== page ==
Lemn Sissay, a judge for the John Llewellyn Rhys Prize for Fiction, informs us that, in the UK at least, some books get longlisted not because of quality but contractual obligation. From the Guardian Blog:
I’ve just finished judging the John Llewellyn Rhys Prize for Fiction, which had me reading 45 books in three months. When I got talking to novelist Mandy Sayer at a literary festival, she surprised me with an account of how some books get on longlists. Apparently agents can collude with publishers to guarantee, through publishing deals, that certain authors are put forward for specific prizes.
Sissay believes that most contest judges and most authors are unaware of this particular clause. Granted, this only concerns nominations–Sissay isn’t alleging that there’s any pressure to select certain books from the longlist for the shortlist. And if publishers are allowed to submit two books each, then naturally they’re going to factor in commercial considerations–they’re commercial enterprises, after all.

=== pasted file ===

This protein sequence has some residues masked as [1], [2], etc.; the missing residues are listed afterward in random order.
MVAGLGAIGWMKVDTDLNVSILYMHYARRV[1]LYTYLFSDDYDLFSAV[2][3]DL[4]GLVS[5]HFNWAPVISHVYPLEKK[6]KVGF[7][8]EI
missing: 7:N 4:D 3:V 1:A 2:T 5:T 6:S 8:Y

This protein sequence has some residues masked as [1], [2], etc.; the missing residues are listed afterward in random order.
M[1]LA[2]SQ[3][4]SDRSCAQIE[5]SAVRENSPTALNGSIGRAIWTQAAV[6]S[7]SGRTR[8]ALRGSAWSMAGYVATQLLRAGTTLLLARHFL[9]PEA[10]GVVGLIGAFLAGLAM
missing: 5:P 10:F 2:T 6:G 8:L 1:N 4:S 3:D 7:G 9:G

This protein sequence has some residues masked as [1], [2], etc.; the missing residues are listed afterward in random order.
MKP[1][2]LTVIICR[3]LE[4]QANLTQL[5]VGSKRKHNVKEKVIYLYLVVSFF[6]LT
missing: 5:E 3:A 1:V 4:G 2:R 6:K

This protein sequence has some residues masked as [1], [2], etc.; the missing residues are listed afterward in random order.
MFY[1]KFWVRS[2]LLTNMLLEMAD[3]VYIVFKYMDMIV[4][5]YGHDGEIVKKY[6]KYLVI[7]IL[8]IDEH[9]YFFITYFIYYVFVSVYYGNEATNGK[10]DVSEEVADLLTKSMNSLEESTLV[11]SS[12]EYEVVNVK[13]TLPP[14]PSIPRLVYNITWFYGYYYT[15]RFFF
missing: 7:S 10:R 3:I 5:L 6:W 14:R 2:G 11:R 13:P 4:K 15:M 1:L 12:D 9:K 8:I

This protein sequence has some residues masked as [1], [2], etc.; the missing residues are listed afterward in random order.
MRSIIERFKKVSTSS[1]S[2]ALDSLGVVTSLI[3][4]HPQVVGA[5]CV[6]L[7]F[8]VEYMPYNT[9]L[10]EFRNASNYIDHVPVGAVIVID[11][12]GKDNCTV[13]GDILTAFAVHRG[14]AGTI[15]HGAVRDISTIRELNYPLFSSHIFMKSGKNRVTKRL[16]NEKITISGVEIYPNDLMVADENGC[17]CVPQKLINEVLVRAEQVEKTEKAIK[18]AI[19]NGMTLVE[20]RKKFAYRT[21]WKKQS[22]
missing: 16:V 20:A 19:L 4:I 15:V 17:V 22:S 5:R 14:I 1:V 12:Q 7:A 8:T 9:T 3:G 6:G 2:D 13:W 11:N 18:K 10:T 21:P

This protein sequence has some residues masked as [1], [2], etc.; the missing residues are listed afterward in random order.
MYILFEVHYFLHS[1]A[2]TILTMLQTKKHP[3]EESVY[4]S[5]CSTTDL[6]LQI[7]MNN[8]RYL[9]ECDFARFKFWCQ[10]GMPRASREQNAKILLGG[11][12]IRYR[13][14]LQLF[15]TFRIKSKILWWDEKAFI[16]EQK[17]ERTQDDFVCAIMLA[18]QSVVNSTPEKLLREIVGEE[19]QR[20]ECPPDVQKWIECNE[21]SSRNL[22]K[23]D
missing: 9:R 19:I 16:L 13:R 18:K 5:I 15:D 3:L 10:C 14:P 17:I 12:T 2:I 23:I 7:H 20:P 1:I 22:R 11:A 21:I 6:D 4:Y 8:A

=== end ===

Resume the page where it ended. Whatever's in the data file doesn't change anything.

But still, it’s disheartening. You’d like to think that, even in publishing, people would get the most excited about their best work. If a nomination is preordained–theoretically it could happen before the book is even written–that takes a hell of a lot of fun out of the affair.
And if I read 45 books in 3 months to help select a prizewinner, I think it would be pretty irritating to think that some of them weren’t in the pile because of their own merits but because of marketing concerns and the desire to give strokes to major authors.
It would be very interesting to know whether this is also a common practice in the U.S.